The Epidemic Outbreak Of Ebola

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Introduction The recent outbreak of Ebola has promoted international involvement from many organizations and governments. Most of these efforts have been focused on short-term solutions to control the disease. However, while many organizations provided medical workers, aid, and supplies to combat Ebola, their actions were insufficient to stop the spread of disease. There remains a multitude of problems in Sub-Saharan Africa, including lack of locally trained medical professionals and poor coordination between global health organizations and governments. Ultimately, these issues must be addressed in order to stop the spread of Ebola as well as other infectious diseases. Background and Context On March 23rd, 2014, the World Health…show more content…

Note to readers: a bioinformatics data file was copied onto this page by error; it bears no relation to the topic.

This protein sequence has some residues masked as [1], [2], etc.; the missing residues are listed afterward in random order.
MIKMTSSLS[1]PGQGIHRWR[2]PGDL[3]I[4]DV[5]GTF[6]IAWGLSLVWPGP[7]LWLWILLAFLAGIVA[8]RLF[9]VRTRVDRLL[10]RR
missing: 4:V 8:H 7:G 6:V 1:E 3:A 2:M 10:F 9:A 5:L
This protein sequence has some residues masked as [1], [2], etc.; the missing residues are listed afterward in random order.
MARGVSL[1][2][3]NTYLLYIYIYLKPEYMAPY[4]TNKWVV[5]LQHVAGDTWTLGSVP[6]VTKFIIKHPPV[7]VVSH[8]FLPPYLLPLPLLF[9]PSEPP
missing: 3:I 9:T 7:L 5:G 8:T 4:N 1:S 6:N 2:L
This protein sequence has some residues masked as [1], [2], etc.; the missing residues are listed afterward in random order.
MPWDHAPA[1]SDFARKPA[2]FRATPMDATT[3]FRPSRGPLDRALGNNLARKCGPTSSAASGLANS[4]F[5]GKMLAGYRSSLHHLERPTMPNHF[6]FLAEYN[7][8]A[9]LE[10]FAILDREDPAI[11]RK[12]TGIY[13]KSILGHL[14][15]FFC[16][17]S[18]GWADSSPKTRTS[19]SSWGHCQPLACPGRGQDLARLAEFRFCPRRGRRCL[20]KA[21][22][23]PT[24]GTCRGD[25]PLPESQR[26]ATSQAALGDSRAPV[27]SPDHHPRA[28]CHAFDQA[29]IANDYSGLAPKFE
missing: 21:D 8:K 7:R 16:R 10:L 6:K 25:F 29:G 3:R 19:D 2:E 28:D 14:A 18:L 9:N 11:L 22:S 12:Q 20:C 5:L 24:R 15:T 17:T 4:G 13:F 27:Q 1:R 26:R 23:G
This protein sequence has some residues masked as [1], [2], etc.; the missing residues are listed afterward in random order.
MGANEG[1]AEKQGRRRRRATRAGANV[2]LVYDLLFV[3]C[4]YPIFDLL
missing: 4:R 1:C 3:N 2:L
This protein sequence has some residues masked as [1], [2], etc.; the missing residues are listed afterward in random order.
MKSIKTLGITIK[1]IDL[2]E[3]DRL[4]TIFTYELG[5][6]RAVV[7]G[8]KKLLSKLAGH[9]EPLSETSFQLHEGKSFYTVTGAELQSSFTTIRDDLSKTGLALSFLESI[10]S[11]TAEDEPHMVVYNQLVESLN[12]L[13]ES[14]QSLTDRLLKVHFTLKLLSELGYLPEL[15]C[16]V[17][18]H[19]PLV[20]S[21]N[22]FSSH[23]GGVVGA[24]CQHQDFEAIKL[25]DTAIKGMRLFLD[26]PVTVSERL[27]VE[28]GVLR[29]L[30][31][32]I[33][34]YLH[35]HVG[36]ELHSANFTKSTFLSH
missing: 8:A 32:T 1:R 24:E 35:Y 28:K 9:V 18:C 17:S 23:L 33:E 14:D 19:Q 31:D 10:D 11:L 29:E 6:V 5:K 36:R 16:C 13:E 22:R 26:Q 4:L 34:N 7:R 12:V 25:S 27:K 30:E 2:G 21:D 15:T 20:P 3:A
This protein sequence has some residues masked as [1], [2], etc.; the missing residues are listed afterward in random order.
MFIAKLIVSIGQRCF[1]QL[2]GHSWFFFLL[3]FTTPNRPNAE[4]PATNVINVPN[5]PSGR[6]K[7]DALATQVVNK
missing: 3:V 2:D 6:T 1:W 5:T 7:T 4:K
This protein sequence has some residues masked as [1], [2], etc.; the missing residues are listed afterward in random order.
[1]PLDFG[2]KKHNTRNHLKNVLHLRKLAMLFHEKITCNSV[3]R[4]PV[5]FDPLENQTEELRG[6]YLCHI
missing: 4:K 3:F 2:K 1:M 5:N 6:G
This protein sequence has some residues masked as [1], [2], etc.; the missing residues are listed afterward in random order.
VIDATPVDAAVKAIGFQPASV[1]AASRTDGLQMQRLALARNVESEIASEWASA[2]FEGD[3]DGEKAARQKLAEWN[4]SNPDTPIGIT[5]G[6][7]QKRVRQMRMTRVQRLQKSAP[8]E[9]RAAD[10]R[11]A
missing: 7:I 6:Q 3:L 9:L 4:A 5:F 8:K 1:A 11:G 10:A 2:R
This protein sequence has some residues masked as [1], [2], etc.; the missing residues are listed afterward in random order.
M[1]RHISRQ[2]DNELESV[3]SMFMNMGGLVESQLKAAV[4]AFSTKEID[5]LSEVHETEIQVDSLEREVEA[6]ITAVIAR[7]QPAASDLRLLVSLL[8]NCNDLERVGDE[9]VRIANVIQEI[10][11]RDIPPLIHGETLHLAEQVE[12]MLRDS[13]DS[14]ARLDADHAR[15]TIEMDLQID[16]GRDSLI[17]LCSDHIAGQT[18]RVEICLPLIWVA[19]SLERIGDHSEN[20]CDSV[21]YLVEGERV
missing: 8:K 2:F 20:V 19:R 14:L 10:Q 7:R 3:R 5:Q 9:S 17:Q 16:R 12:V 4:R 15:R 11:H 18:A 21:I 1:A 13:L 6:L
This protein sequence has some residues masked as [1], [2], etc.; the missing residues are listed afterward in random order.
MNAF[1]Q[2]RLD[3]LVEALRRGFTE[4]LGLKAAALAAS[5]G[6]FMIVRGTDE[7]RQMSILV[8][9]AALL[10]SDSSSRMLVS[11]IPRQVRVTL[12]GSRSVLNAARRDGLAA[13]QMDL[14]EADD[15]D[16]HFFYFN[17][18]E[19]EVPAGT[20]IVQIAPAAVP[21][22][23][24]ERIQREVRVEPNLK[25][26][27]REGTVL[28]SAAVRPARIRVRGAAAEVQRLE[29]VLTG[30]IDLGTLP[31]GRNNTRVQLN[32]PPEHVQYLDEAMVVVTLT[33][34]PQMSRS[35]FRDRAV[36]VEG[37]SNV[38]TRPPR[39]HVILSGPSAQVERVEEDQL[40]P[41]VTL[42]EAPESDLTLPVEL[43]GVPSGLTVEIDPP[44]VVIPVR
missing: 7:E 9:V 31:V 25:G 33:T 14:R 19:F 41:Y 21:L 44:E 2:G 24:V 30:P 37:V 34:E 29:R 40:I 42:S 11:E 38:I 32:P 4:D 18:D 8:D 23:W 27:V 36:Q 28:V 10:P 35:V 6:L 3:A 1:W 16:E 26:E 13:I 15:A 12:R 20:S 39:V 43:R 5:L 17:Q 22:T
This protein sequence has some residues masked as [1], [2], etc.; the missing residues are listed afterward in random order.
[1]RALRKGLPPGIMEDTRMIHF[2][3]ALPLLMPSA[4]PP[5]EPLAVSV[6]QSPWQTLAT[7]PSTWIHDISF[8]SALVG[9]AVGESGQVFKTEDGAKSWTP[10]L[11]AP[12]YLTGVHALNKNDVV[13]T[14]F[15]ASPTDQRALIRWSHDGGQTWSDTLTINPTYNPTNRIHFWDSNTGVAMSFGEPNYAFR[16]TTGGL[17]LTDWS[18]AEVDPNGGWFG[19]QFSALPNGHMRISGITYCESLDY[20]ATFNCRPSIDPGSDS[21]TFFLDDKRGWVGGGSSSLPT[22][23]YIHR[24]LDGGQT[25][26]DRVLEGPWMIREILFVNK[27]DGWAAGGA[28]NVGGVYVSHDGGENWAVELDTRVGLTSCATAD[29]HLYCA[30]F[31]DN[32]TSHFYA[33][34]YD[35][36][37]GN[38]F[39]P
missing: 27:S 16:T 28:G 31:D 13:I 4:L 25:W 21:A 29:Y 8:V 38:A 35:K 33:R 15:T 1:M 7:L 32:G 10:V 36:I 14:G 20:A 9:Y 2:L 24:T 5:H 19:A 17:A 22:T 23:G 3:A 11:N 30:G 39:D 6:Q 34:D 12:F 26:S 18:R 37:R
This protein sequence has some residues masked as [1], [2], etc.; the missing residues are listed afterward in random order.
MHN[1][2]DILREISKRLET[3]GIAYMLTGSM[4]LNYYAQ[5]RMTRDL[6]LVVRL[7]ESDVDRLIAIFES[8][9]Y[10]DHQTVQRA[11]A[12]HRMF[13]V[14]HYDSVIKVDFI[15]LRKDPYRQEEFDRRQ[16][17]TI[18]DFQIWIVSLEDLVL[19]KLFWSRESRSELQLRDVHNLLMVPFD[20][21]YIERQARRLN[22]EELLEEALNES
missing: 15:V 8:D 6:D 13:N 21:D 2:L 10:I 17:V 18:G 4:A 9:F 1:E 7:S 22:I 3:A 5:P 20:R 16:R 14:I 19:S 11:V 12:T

The general symptoms of Ebola include headache, vomiting, diarrhea, stomach and muscle pain, difficulty swallowing and breathing, hiccupping, and unexplained bleeding (WHO Ebola Response Team, 2014). These symptoms may not appear in individuals until 2-21 days after exposure to the disease, making it very difficult to contain (MSF, 2015). Moreover, EVD is hard to diagnose in patients given its non-specific symptoms and usually requires a hemorrhagic disease expert, which are rare among medical professionals in sub-Saharan Africa. As a result, Ebola, with a mortality rate of 80 percent, is often overlooked or confused with other diseases’ symptoms and not treated appropriately (UNAID, 2015). The overall strategy in controlling EVD transmission focuses on two key factors: 1) early diagnosis and 2) infection control. Since there is no vaccine for Ebola, affected patients are treated using the following methods (MSF, 2015): a) Preventive Care: focuses on eliminating disease transmission between individuals b) Supportive Therapy: assists patients until they either recover or die from EVD There are a variety of international, national, and local organizations and institutions working to implement these treatments. The two main organizations fronting the international efforts are the WHO and Médecins Sans Frontières (MSF), or Doctors Without Borders. The WHO has assisted with preventive care by providing public
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